The most effective individual steps to tackle climate change aren't being discussed

According to recent study, governments and educational institutions are not educating people about the best strategies to decrease their carbon footprints.

The study from Lund University, which was published today in the journal Environmental Research Letters, discovered that the gradual improvements supported by governments may be a wasted chance to cut greenhouse gas emissions below the levels required to avert 2°C of global warming.

The four lifestyle choices that significantly reduce a person's carbon footprint include eating a plant-based diet, staying away from airplanes, not owning a car, and having fewer children.

To determine the potential for a variety of individual lifestyle choices to minimize greenhouse gas emissions, the research analyzed 39 peer-reviewed studies, carbon calculators, and government reports. The activities that individuals might take to reduce their greenhouse gas emissions are identified by this thorough investigation.

Seth Wynes, the lead author, said: "There are a lot of variables that determine how choices we make as individuals affect the environment, but comparing all these research together gives us confidence that we've found acts that have a significant impact. Those of us who wish to take action on climate change must understand how to have the biggest potential effect with our activities. The goal of this research is to empower individuals to make better decisions.

We discovered that adopting a plant-based diet, limiting air travel, living without a car, and having smaller families can all significantly reduce a person's carbon footprint. For instance, avoiding driving a car year saves around 2.4 tonnes of CO2 equivalent, whereas eating a plant-based diet annually saves 0.8 tonnes.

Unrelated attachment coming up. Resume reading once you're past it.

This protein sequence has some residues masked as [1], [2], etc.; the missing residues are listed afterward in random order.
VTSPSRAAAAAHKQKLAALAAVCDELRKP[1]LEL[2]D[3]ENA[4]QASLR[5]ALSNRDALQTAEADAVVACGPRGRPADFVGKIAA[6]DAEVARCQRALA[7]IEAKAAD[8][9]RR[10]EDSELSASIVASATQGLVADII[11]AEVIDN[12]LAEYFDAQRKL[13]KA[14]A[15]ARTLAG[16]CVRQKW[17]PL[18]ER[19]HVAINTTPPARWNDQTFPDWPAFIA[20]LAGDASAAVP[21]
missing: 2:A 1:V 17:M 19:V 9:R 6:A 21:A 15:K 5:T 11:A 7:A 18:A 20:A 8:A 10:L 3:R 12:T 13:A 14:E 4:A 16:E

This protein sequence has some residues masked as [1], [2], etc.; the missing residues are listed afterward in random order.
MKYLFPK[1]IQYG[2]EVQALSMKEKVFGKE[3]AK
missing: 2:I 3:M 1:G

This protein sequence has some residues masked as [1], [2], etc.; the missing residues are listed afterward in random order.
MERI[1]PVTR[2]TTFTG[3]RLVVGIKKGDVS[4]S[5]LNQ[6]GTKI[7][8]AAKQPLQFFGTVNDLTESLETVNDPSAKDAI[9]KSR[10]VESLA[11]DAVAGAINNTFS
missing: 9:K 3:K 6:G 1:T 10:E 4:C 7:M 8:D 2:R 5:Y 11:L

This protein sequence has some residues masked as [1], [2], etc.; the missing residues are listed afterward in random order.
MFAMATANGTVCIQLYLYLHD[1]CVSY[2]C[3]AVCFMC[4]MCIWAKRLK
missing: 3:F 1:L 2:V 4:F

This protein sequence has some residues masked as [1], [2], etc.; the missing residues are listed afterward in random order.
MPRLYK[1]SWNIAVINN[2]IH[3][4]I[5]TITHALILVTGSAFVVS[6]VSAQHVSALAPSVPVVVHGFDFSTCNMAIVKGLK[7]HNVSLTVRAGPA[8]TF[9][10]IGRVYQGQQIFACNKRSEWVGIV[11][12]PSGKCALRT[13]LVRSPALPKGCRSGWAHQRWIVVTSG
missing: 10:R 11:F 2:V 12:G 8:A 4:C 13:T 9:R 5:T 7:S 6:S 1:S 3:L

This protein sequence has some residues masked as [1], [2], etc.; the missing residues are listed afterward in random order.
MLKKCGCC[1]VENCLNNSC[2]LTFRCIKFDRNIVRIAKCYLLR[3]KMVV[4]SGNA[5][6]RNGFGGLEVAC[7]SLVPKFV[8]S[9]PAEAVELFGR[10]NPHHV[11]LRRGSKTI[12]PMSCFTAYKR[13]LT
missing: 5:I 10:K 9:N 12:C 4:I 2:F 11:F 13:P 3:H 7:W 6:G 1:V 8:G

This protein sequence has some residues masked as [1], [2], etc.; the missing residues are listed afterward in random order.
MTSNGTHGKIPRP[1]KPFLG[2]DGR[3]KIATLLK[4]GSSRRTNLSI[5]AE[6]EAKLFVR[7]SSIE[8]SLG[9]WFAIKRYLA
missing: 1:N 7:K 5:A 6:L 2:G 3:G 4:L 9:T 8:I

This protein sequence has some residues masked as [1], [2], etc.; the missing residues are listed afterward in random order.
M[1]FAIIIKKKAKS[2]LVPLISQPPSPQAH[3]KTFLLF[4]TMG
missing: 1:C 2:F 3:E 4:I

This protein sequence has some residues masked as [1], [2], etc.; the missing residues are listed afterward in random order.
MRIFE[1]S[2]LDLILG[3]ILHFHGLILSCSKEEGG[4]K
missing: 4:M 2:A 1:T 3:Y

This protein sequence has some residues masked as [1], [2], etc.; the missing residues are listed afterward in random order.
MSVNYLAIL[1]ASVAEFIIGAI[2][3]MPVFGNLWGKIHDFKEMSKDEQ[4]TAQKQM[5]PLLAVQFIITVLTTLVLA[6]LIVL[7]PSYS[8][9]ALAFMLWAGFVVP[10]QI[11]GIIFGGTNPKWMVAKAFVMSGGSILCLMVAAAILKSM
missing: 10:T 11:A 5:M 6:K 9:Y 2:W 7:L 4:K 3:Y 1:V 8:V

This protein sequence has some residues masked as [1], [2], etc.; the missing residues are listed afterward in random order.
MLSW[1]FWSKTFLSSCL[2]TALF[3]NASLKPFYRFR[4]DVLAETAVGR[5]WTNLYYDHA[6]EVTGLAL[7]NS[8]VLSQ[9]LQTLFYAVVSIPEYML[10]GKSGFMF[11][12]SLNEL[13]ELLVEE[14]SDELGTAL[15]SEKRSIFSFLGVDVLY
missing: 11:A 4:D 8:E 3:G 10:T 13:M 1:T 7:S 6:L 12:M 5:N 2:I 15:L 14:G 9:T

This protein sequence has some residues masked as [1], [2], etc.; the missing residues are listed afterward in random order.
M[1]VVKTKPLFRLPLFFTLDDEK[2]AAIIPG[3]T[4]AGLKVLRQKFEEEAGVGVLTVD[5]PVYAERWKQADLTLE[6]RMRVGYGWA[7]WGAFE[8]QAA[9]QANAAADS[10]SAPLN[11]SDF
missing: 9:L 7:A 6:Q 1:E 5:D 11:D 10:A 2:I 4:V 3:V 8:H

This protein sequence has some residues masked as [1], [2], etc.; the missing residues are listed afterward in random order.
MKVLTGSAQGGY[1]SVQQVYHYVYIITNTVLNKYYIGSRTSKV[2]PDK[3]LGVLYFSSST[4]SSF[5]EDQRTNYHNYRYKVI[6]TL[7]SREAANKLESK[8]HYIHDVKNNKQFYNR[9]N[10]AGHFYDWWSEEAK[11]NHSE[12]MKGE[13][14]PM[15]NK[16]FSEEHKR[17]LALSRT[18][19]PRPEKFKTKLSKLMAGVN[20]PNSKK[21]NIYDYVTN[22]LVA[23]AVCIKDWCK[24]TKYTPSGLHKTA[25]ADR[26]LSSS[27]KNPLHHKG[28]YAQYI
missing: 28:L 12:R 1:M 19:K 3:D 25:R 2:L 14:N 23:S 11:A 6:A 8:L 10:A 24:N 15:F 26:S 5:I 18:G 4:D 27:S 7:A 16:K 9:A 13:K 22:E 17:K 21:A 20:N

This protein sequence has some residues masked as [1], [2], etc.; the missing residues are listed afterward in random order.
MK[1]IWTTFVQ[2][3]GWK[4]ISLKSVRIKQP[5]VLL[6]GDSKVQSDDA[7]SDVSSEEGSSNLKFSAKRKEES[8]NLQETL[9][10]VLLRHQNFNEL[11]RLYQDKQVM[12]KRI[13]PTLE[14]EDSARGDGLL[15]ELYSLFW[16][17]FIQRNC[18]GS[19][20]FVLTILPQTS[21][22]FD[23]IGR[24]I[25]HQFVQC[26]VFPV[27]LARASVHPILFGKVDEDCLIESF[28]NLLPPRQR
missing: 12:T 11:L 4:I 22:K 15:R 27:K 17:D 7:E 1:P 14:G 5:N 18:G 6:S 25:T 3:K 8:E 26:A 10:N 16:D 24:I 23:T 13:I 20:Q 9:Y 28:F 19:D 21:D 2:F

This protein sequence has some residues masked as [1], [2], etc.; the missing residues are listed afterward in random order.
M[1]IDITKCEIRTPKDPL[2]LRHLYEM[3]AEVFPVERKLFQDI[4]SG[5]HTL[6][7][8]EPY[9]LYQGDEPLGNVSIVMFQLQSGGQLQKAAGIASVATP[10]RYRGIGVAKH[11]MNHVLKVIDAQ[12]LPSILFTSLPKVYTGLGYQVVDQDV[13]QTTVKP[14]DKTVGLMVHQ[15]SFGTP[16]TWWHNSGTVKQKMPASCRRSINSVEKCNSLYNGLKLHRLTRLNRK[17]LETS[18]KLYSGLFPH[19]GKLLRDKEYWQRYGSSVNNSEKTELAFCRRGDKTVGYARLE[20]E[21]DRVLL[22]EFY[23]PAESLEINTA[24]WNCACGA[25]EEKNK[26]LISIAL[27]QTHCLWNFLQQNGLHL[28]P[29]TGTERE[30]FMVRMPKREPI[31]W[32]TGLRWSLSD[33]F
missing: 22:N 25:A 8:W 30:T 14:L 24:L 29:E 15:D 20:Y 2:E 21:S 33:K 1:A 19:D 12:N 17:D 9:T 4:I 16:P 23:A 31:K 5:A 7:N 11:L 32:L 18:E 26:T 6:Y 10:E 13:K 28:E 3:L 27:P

Therefore, these steps "have much greater potential to reduce emissions than commonly promoted strategies like comprehensive recycling (which is 4 times less effective than a plant-based diet) or changing household lightbulbs (8 times less effective)," the study said.

The researchers also discovered that these measures are not highlighted in Canadian textbooks or official materials from the USA, Canada, Australia, or the EU, instead choosing to place more emphasis on tiny improvements with considerably less potential to lower emissions.

Kimberly Nicholas, a co-author of the study, said: "We understand that these are very personal decisions. However, we cannot overlook the true impact our way of life has on the environment. I've personally found that several of these modifications have been really beneficial. It's crucial for young individuals creating lasting habits to be mindful of the decisions that will have the largest effects. We believe that sharing this knowledge would encourage conversation and give people more power," she said.